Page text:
Today civil rights and environmental justice leaders joined African leaders for a press conference at the United Nations Climate Change Conference of the Parties in Copenhagen. Their message was targeted at President Barack Obama who they urged to ensure “climate security for all people of African descent.”
Among those in the coalition, which included the Pan-African Parliamentarian Network on Climate Change and the Pan-African Climate Justice Alliance, was Michele Roberts representing the Advocates for Environmental Human Rights, a legal non-profit based in New Orleans. The inclusion of AEHR was a signal that those who suffered from Hurricane Katrina are in solidarity with their counterparts across the Atlantic who live with the extreme weather conditions exacerbated by global warming. While it’s true that the worst suffering in New Orleans came from poor policies and flawed levee protection from federal agencies responsible for safeguarding residents from disaster, the actual hurricanes, Katrina and Rita, were arguably driven by a fury of heat and wind made possible by climate change.
This morning’s press conference was not the first of appeals to President Obama, particularly with regard to Katrina. In October, 18 environmental organizations, including AEHR, pleaded in a letter with the president to incorporate human rights frameworks into whatever climate policy he pushed for in Copenhagen. Reads the letter: “Those most affected [by Katrina] were low-income communities and people of color who already lacked a voice in the policies that shape their lives.”
Obviously these specific appeals to Obama to guard civil and human rights go beyond the fact that he is the U.S. President, the leader best positioned to secure these rights. Much of it is because Obama self-identifies as black, and his historic presidency was made possible by those who fought and died to make civil and human rights essential elements of U.S. policy.
There is a belief that because Obama is black and of African descent, he will be more sensitive to these special interests. Here’s what’s known about climate change with respect to race and ethnicity: in the southeast states, black Americans, particularly the poor and elderly, have a high level of social vulnerability to the impact of global warming seen not only in storms like Katrina, but also in drought, extreme heat, and looming floods as sea levels rise. In Africa, some 250 million people will be at risk in terms of water scarcity by 2020.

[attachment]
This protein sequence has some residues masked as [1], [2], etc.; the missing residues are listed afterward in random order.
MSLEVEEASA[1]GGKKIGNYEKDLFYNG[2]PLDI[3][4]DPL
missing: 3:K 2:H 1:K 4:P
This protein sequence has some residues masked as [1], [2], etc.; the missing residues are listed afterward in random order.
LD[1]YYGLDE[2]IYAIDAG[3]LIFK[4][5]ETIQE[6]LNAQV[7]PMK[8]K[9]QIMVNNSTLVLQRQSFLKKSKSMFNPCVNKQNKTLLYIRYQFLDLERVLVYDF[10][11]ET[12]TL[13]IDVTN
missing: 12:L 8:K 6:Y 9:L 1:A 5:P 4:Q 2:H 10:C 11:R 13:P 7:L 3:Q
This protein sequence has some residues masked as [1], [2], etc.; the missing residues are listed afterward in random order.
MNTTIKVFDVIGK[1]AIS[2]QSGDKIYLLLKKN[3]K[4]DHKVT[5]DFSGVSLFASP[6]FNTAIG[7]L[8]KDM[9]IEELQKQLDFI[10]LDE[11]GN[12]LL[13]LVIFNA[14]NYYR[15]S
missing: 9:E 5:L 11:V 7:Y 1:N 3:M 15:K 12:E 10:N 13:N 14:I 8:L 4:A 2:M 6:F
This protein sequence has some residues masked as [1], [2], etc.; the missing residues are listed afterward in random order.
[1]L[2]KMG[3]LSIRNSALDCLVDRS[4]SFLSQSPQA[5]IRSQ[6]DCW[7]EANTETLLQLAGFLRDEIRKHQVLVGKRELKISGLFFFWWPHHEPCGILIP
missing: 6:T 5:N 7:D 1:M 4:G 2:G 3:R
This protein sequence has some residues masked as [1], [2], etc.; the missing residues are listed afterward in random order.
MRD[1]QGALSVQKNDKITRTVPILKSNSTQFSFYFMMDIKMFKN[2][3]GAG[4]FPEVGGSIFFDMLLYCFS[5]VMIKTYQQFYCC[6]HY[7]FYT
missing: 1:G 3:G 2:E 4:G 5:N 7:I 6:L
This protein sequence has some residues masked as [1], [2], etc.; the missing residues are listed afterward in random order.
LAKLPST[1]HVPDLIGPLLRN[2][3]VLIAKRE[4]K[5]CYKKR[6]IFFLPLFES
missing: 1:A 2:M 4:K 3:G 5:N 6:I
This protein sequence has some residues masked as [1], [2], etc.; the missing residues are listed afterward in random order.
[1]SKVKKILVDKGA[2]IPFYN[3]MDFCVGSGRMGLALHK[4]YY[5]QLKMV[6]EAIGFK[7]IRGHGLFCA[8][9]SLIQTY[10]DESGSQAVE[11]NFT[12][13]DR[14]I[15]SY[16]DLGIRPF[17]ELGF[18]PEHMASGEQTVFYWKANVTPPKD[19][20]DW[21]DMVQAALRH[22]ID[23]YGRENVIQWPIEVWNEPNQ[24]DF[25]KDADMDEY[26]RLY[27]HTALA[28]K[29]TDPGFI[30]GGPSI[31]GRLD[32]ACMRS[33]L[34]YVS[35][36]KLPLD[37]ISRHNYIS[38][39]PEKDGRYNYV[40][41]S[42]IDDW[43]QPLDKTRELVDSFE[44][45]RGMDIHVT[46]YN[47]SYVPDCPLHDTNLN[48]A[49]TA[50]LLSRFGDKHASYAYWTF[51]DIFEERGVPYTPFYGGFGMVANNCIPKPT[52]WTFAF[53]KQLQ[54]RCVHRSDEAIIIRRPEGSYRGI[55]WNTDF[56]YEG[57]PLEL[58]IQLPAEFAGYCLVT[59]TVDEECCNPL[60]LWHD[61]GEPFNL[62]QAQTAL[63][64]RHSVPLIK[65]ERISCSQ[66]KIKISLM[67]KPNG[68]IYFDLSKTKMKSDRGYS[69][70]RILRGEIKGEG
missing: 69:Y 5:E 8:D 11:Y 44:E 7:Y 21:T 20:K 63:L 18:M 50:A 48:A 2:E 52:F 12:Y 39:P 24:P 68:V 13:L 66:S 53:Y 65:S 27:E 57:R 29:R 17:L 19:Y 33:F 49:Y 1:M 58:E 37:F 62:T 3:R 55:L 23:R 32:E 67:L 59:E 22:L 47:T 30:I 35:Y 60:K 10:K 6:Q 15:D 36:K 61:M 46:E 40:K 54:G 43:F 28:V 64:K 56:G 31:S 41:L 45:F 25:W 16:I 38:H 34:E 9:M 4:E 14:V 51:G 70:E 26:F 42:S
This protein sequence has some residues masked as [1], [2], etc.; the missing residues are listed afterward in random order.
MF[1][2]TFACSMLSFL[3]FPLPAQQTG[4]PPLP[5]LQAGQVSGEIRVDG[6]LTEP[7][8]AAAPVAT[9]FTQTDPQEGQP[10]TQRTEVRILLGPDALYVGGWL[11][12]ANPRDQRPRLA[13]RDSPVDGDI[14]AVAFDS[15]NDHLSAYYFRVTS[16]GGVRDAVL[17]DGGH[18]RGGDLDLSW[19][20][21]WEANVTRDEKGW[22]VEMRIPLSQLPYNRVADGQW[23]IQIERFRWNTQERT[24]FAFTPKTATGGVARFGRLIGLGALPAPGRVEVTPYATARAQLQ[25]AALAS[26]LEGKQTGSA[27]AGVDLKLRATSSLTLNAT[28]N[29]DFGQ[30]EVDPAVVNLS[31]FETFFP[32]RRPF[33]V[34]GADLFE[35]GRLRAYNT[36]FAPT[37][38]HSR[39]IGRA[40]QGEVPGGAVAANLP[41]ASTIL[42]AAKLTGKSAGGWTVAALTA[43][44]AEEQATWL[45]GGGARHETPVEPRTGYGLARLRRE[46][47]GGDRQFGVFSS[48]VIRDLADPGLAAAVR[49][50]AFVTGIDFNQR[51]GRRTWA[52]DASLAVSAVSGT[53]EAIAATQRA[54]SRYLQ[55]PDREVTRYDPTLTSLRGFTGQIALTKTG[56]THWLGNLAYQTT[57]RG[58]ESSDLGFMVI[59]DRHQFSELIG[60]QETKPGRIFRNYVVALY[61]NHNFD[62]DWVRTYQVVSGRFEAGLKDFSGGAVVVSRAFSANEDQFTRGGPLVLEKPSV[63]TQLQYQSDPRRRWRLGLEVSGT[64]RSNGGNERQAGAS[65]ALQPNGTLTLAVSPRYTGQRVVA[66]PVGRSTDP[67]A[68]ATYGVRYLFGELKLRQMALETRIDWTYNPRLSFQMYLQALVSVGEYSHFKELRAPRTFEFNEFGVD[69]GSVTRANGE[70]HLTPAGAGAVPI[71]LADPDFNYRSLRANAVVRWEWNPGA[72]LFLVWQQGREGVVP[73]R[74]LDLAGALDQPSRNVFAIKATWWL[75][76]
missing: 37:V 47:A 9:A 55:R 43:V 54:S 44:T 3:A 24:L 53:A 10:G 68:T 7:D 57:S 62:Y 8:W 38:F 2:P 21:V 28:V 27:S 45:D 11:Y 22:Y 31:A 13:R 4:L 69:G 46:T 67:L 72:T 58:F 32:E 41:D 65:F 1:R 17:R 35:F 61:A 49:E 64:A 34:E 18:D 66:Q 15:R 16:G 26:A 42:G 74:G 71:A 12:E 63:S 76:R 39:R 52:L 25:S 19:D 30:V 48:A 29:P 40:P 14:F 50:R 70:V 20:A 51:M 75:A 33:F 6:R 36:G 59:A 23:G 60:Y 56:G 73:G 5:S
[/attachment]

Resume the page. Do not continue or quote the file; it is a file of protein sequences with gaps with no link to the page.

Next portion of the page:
Developing nations in Africa, Asia and South America will need financial assistance from developed, fully industrialized nations, most especially the U.S. – which is most responsible for the bulk of climate change – in order to adapt. These poor nations are the least responsible for global warming agents, but will suffer the worst.
A leak of negotiating documents from Copenhagen disappointed leaders from the G77, an assembly of impoverished countries, where it was noted that only $10 billion was planned for underdeveloped nations – a sum so paltry, it wouldn’t cover the coffins of those who’ll die from climate change, claims Lumumba Stanislaus Di-Aping, the Sudanese chairman of the G77.
If Obama is supposed to be more sympathetic because of his skin tone and ancestry, he’s not showing any signs. Just last week he rebuffed the Congressional Black Caucus who sent him a letter asking that he pay more attention to the black unemployment rate, which is almost double the national rate.
But if Obama is not willing to be his African brothers’ and sisters’ keeper, he should be cognizant of the costs of one-size-fits-all policies that may keep the southeast states, which have the largest concentration of legacy poverty households and African-Americans, vulnerable. The costs of Katrina were covered by all of Congress, not just southern members. With over $150 billion worth of damages from Hurricane Katrina and Rita, Congress doled out roughly $120 billion. Poverty and poor health care were already huge problems in these states before the storms, and as Obama himself points out, rising health care costs are the biggest drain on the nation’s economic growth.
And if Obama can’t appreciate the unique climate struggles of the native land of his father, then he must appreciate that neglecting to adequately sustain Africa will lead to wars over water and resources that can wreck the global economy. On the other hand, investing generously in African nations now so that they can stave off the worst of global warming and still grow economically would be propitious to U.S. enrichment. America is developing clean energy technology for future export to foreign countries — but Africa needs to be financially stabilized and protected now to make for a good customer later.
This is why Obama must take special notice. As Fulton told me from Copenhagen, “Shell [Oil] is not owned by black people, but the smart grids, wind and solar farms can be.” Climate justice at Copenhagen can “allow for an expanded vision of creating black wealth and green jobs on both continents.”